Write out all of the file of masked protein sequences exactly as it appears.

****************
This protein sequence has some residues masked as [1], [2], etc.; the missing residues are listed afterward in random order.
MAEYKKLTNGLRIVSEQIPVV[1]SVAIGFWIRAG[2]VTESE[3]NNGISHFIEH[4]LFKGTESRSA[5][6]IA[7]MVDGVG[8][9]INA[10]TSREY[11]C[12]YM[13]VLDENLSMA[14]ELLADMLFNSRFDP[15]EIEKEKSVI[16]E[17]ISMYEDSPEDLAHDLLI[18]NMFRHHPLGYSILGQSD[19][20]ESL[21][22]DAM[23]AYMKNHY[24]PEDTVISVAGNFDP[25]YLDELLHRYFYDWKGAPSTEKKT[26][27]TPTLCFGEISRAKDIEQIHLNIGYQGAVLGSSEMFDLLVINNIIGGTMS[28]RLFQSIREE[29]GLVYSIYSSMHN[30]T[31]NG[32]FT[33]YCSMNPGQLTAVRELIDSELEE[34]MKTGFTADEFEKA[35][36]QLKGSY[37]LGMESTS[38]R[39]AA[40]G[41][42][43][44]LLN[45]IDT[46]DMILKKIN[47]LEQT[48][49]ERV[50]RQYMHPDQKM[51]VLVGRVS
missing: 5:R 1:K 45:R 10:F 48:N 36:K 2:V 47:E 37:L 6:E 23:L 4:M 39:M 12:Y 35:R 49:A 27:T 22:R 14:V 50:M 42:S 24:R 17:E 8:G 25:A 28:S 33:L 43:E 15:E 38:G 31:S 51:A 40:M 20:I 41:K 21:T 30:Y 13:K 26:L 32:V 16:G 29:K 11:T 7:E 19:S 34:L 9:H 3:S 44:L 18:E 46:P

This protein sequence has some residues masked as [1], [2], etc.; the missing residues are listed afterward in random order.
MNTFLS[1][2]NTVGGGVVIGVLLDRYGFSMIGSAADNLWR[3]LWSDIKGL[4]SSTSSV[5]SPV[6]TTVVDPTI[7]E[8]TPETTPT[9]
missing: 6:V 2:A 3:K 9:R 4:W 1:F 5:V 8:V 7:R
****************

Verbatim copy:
This protein sequence has some residues masked as [1], [2], etc.; the missing residues are listed afterward in random order.
MAEYKKLTNGLRIVSEQIPVV[1]SVAIGFWIRAG[2]VTESE[3]NNGISHFIEH[4]LFKGTESRSA[5][6]IA[7]MVDGVG[8][9]INA[10]TSREY[11]C[12]YM[13]VLDENLSMA[14]ELLADMLFNSRFDP[15]EIEKEKSVI[16]E[17]ISMYEDSPEDLAHDLLI[18]NMFRHHPLGYSILGQSD[19][20]ESL[21][22]DAM[23]AYMKNHY[24]PEDTVISVAGNFDP[25]YLDELLHRYFYDWKGAPSTEKKT[26][27]TPTLCFGEISRAKDIEQIHLNIGYQGAVLGSSEMFDLLVINNIIGGTMS[28]RLFQSIREE[29]GLVYSIYSSMHN[30]T[31]NG[32]FT[33]YCSMNPGQLTAVRELIDSELEE[34]MKTGFTADEFEKA[35][36]QLKGSY[37]LGMESTS[38]R[39]AA[40]G[41][42][43][44]LLN[45]IDT[46]DMILKKIN[47]LEQT[48][49]ERV[50]RQYMHPDQKM[51]VLVGRVS
missing: 5:R 1:K 45:R 10:F 48:N 36:K 2:V 47:E 37:L 6:E 23:L 4:M 39:M 12:Y 35:R 49:A 27:T 22:R 14:V 50:M 42:S 24:R 17:E 8:G 25:A 28:S 33:L 43:E 15:E 38:G 31:S 51:A 40:M 20:I 41:K 21:T 30:Y 13:K 26:L 32:V 16:G 29:K 11:T 7:E 19:S 34:L 9:H 3:S 44:L 18:E 46:P

This protein sequence has some residues masked as [1], [2], etc.; the missing residues are listed afterward in random order.
MNTFLS[1][2]NTVGGGVVIGVLLDRYGFSMIGSAADNLWR[3]LWSDIKGL[4]SSTSSV[5]SPV[6]TTVVDPTI[7]E[8]TPETTPT[9]
missing: 6:V 2:A 3:K 9:R 4:W 1:F 5:V 8:V 7:R